We have all been aware for a while that social media might be a breeding ground for stalkers and cyberbullies. Anyway the latest news which would accuse Facebook, Twitter and whatnot, of inadequate protection against the increasing incidence of cyberbullying, left all of us with a bad taste in our mouths. Also because some timid attempts had already been made by Facebook, that recently published a sort of guidelines aimed at informing parents, children and teachers about the dangers of cyberbullying.
However, in a recent on line survey, involving more than one thousand kids under the age of 18, around 47% of them said that they’ve got threatening or abusing messages through social networks. Moreover the respondents stated they signed up to social media when they were only 12 although they knew that the minimum age was 13. Of course this latter remark can’t be a good trend for social networks, actually, we are laying odds that it will help increase the number of social media opponents.
As far as cyberbullying, let’s see below some statistics put under the spotlight of parents, students or comon people, by Tulane University of Louisiana:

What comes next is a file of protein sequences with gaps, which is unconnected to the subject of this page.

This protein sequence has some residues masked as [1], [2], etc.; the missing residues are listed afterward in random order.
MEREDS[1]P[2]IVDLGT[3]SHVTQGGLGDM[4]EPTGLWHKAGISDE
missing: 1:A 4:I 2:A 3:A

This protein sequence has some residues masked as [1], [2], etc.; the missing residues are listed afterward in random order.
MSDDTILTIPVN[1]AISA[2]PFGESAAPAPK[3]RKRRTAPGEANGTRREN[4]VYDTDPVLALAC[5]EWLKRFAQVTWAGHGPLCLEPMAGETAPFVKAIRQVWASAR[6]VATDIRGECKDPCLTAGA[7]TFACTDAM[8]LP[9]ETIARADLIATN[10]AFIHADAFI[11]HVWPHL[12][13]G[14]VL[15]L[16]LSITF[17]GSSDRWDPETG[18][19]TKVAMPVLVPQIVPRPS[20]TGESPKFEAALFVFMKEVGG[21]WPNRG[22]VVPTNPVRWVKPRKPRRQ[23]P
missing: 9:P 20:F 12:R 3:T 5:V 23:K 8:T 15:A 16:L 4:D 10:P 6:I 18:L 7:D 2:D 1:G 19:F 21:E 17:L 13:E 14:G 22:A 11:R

- Around 1 in 3 students have been bullied during the academic year;
- Only 15% of students have admitted to being cyberbullied;
- 61% of overweight students have reported being bullied online;
- 70% of K-12 kids have witnessed some cyberbullying;
- Only 10% of cyberbullying victims would report to an adult about getting cyberbullied;
- Females are 2 times more likely to be victims of cyberbullies compared to males;
- Kids are 7 times more likely to be a target of cyberbullying from friends than strangers;
- Cyberbullying victims are 2 to 9 times more likely to contemplate suicide compared to the average of other students.
Actually, this kind of information would be enough to make a parent in its right mind downhearted. Yet, blaming it all on social media is not fair: also parents have their responsibilities in this affair. The informed use of any device systems for preventing hazardous behaviour by children could ultimately prove to be a good parental control strategy.